A geographic information system – GIS – integrates hardware, software and data for capturing, managing, analyzing and displaying all forms of geographically referenced information. The KCGIS Training Program is King County's multi-faceted approach to providing tailored training options to meet the learning needs of geographic information systems users and professionals
GIS training classes are taught in King County’s GIS computer training center in Seattle’s Pioneer Square. For more information about KCGIS training, visit www.kingcounty.gov/gis/training; for information about GI Bill education benefits, visit www.gibill.va.gov/.
The King County GIS Center is an agency of King County government, chartered as an internal service fund to provide GIS services to county agencies and external customers. The King County GIS Center operates King County’s enterprise GIS and provides data, services, and training to help put GIS to work. Learn more at www.kingcounty.gov/gis.
King County links with Urban and Regional Information Systems Association
Geographic Information Systems users and professionals from across western Washington will benefit from a new partnership that’s been formed to establish an education center featuring a series of workshops in Seattle.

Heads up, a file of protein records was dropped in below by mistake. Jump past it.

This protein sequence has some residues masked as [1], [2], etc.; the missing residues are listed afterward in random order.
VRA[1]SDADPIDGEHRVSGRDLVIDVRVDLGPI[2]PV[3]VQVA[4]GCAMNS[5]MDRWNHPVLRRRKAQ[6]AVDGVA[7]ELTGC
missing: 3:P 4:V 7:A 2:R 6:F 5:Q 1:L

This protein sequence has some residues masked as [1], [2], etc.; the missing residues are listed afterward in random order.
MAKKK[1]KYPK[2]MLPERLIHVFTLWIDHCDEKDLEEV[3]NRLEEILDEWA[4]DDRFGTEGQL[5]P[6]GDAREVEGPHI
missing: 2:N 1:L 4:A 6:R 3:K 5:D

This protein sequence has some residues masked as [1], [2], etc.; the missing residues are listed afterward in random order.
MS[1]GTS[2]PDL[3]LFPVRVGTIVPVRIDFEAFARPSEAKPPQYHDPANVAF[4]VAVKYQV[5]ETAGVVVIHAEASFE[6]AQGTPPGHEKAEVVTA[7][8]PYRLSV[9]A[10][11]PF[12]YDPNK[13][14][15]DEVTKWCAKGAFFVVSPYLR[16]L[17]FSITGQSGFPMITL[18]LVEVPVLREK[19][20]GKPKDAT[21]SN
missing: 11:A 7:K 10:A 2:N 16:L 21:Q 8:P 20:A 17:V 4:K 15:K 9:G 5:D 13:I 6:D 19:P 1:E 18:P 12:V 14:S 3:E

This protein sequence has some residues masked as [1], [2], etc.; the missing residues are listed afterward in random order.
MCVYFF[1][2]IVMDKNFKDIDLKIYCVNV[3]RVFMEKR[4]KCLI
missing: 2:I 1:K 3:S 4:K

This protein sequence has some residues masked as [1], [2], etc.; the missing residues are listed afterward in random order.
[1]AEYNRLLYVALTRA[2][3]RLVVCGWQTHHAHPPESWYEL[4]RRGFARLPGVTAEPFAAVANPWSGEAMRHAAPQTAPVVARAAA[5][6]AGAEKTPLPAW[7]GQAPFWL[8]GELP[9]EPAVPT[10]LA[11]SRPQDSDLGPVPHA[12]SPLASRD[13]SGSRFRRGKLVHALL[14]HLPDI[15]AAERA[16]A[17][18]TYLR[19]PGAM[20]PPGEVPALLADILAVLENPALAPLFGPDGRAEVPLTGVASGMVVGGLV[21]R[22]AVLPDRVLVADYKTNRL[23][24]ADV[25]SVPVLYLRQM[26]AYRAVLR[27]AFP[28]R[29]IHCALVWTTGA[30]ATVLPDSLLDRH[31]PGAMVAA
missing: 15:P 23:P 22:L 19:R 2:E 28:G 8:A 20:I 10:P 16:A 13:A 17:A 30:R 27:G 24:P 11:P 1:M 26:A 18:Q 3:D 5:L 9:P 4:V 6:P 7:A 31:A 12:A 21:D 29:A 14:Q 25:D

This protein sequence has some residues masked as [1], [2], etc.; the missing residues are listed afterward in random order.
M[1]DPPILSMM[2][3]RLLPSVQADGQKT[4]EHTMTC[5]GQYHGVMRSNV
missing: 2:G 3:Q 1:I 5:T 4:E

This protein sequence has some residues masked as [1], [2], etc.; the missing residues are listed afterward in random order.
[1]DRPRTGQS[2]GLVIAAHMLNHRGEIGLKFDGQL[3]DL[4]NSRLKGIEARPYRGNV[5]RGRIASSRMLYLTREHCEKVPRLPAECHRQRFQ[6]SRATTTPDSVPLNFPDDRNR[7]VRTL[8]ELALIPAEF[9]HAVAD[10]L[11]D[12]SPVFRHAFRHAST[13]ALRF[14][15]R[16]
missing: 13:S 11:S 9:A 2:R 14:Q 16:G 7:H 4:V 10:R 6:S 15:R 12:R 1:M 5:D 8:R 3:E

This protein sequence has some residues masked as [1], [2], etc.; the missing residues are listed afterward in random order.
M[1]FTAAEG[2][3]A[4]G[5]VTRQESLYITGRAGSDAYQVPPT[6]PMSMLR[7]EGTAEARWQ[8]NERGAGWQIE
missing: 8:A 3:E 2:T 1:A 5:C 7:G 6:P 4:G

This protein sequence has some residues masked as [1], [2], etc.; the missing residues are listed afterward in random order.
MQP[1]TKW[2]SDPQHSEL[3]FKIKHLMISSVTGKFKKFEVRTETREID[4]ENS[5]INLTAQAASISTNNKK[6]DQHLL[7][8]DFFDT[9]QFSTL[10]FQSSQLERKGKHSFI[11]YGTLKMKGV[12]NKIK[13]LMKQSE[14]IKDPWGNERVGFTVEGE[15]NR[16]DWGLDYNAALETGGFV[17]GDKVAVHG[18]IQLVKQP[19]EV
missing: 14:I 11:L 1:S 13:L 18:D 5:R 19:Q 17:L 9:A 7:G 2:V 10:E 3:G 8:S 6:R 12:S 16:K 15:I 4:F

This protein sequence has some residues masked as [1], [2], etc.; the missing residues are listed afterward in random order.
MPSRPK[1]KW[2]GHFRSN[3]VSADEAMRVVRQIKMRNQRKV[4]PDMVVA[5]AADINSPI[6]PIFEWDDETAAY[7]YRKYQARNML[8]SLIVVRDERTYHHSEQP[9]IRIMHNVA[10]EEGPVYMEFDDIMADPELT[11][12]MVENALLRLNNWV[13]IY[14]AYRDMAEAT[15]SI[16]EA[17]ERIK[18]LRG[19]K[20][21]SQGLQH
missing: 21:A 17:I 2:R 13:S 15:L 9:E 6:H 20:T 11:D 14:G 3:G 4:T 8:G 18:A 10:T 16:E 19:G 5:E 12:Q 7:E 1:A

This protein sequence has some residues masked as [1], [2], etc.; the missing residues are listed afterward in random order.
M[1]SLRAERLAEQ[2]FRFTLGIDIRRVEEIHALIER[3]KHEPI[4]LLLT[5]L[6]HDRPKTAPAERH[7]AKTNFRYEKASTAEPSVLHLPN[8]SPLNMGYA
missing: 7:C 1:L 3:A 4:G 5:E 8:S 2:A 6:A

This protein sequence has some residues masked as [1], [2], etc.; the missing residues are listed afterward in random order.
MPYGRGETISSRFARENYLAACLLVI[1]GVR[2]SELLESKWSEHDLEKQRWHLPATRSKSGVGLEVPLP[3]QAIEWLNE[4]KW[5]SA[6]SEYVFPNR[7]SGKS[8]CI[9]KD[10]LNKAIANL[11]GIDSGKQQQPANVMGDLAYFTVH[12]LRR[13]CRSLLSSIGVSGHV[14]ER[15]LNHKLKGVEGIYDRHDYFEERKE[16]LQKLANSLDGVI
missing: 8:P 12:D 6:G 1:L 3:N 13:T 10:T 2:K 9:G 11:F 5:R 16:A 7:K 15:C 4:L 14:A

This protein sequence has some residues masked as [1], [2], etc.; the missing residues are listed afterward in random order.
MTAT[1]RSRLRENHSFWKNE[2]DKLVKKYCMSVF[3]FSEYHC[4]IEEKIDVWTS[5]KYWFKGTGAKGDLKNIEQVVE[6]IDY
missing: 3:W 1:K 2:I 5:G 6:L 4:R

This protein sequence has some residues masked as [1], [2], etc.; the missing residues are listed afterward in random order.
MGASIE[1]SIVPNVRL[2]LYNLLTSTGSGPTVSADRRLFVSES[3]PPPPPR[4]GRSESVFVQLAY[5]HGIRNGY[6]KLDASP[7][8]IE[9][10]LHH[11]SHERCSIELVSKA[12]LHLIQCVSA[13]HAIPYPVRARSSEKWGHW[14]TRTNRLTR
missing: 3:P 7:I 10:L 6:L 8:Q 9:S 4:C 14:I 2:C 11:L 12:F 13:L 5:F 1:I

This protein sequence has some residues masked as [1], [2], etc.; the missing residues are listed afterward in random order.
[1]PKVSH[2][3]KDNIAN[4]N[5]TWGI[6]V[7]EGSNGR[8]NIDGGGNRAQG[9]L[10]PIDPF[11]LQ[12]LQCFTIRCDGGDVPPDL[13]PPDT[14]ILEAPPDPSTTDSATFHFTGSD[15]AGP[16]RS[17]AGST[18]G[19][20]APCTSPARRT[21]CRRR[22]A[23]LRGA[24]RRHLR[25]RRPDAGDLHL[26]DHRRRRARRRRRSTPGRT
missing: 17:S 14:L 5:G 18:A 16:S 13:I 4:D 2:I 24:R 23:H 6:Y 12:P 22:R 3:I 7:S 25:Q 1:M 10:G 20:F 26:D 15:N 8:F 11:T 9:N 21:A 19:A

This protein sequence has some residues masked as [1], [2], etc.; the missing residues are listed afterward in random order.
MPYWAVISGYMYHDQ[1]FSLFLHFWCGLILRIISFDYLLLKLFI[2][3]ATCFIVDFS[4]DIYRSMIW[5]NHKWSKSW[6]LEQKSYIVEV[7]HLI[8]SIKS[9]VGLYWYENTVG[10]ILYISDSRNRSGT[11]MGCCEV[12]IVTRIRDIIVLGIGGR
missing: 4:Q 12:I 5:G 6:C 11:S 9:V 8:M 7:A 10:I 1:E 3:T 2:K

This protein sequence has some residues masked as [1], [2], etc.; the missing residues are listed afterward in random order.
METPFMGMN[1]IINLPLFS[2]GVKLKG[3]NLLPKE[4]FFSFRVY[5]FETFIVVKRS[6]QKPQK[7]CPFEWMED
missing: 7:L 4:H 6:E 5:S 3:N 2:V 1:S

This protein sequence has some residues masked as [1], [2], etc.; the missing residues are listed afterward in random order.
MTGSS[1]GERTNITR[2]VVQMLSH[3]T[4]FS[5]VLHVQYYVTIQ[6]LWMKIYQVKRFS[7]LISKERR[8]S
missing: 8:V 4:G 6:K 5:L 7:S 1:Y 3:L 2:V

The King County GIS Center and the Urban and Regional Information Systems Association (URISA) are partnering to launch a new Pacific Northwest Education Center with a week of URISA-certified workshops, May 3-7. Workshop topics for the first week include:
- An Overview of Open Source GIS Software
- Addresses and IS/GIS Implementation: Key to GIS Success
- Cartography and Map Design
- GIS Program Management
- Building Quality Spatial Data
The education center will be run by the King County GIS Center staff, as part of its GIS training program, GIS Training ExpressTM.
The five classes were selected from URISA’s portfolio of 24 day-long, GIS-related workshops. URISA-certified workshops are developed, reviewed and maintained by subject matter experts and provide vendor-independent education for GIS professionals and users.
Workshop instructors for the first week include: Andrew Baranowski, CDM, Fort Lauderdale, Fla.; Carl Anderson, Fulton County, Ga.; and Patrick Jankanish, Cheryl Wilder, and Greg Babinski of the King County GIS Center.
URISA – The association for GIS professionals – is a non-profit professional and educational association that promotes the effective and ethical use of spatial information and information technologies for the understanding and management of urban and regional systems. It is a multidisciplinary association where professionals from all parts of the spatial data community can come together and share concerns and ideas. More information is available at www.urisa.org.
The King County GIS Center is a part of King County chartered as an internal service fund to provide GIS services to county agencies and external customers. The King County GIS Center operates King County’s enterprise GIS and provides data, services, and training to help put GIS to work. More information is available at www.kingcounty.gov/gis.